New Hampshire’s Presidential Rail Trail: Hiking Through the Pondicherry Wildlife Refuge

I took a day by myself to tackle the geocaches on this section of the Presidential Rail Trail. This isn’t quite the end of the trail in Whitefield, but it’s getting close to it. The geocaches on this stretch seemed to indicate smaller containers, so I didn’t think bringing the kids would be a good idea, plus I needed a day to myself.

The Presidential Rail Trail stretches 18 miles along an old railroad bed from Gorham, NH to Whitefield, NH. Some stretches are nicer than others. This section was an absolute joy to be on. It stretches west from Route 115A to Cherry Pond. This took me through the Pondicherry Wildlife Refuge. I never knew that existed before yesterday. There are 16 geocaches along this section of the trail, and I found all but one of them. They were good-sized containers for the most part, with some swag in them, which I wasn’t expecting. The kids probably would have enjoyed it. Oh well.

The trail bed here is pretty solid, with some grass in the bed. This made for nice walking. I walked a total of 7 miles today. The trail is also used for bicycling, horseback riding, and in some sections ATVs. I didn’t see any ATVs here. I think they are more on the eastern part of the trail. In the winter, snowmobilers, cross-country skiers, and snowshoers use the trail.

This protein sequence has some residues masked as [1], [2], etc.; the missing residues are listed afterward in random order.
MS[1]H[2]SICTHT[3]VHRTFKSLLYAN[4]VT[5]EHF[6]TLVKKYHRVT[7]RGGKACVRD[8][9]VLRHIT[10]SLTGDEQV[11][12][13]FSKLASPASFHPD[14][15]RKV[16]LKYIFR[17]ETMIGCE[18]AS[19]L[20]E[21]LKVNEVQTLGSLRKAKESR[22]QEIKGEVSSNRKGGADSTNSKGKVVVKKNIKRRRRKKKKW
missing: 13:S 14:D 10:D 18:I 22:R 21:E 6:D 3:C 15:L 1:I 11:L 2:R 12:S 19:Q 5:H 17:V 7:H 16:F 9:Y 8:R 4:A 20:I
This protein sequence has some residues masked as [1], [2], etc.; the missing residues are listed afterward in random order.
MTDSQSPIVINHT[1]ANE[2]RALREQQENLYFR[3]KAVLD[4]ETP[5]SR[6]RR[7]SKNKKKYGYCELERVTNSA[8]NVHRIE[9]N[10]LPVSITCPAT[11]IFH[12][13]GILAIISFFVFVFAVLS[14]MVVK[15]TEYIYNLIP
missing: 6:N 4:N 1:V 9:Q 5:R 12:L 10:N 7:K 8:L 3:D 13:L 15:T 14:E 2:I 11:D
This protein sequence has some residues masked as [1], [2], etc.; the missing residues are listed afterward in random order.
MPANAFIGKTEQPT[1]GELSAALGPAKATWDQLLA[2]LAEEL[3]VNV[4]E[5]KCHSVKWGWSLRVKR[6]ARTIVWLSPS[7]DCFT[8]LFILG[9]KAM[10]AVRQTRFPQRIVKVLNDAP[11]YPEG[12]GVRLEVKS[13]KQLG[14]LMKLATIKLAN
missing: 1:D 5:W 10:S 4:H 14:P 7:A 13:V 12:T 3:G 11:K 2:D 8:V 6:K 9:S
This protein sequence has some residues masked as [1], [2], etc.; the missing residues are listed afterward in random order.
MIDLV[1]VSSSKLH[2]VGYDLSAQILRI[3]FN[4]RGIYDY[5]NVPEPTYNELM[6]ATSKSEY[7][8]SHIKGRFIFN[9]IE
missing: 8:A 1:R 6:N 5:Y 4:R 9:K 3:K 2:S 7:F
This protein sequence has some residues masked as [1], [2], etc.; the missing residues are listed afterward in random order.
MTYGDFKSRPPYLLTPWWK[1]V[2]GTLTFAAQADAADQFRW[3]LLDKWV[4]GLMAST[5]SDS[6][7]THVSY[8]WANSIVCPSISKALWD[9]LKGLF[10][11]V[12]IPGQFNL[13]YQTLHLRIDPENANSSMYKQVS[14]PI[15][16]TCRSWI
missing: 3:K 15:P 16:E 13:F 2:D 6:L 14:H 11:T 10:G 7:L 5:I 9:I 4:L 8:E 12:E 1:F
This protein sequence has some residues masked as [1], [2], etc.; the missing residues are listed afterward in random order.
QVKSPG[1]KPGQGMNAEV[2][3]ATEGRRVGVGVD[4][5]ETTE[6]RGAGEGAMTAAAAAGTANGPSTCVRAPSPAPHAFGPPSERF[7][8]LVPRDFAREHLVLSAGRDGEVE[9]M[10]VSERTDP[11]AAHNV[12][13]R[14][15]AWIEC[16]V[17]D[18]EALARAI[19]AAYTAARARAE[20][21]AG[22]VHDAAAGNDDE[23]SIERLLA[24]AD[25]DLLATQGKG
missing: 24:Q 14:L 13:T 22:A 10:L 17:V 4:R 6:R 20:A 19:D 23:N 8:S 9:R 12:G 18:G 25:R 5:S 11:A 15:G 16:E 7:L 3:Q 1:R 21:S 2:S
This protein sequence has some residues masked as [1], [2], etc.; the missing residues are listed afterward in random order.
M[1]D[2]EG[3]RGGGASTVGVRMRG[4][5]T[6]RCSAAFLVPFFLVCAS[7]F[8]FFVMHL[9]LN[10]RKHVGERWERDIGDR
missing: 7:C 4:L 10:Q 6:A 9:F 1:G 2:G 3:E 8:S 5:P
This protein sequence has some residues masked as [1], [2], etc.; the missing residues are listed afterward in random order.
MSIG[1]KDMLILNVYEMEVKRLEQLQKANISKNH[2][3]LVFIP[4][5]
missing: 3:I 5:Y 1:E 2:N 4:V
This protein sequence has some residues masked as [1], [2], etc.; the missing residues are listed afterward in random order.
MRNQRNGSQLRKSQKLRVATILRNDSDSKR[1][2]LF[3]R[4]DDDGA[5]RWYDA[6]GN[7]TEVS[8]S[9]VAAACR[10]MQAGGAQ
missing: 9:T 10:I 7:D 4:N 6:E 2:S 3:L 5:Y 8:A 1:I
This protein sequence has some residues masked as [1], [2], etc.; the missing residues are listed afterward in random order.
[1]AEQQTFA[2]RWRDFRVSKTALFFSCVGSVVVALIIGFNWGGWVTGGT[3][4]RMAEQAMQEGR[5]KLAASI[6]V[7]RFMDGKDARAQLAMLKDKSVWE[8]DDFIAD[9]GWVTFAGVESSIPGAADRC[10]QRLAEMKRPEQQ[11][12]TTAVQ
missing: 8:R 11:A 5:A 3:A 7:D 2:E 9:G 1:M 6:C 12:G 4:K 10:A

I came across several groups of bicyclists on the trail. Most were on mountain bicycles or fat-tire bicycles. I would think those would be best for this trail, although most of it isn’t very loose. There were a couple of people on regular street bicycles who seemed to be doing okay.

The area is prime for wildlife viewing. I was hoping to see some while I was out, but all I saw were geese. Plenty of signs of beaver along the way. They’d constructed a few dams and I saw at least 3 of their homes. I am sure moose and deer frequent the area, I just wasn’t lucky enough to see one.

There was a bench in one spot to sit on about two miles from where I started. I sat there for quite a while after my initial walk. There was a light breeze so the bugs weren’t around. On the way back, the breeze had died and this particular spot was loaded with black flies, or May flies as we call them. My bug spray had died off by then and I hadn’t brought the can with me (my mistake) so I really suffered until I was out of that particular stretch of trail.

You can find information about who Tudor Richards was here: It’s quite interesting.

This spot is on the south side of Cherry Pond and there’s a viewing platform there, with benches to sit and view the wildlife.

I sat here for a while, enjoying the view. I imagine in the other seasons it’s even more beautiful, particularly the fall. Just keep in mind hunting season on the trail. Although Cherry Pond is a no hunting zone, I found out that the rest of the area is. I thought a Wildlife Refuge meant there was no hunting in the area, but I learned something new from a friend.

This was one of my favorite walks. I’ll be back to pick up the trail to Cherry Pond from the Whitefield end near the Mt. Washington Regional Airport. It’s a very nice trail and location. It’s quiet, not too popular, and beautiful. There’s about a dozen geocaches on the trail coming from that direction. After that I think it will take me two trips to find the caches in the middle section and I will have actually finished geocaching on this trail.

Leave a Reply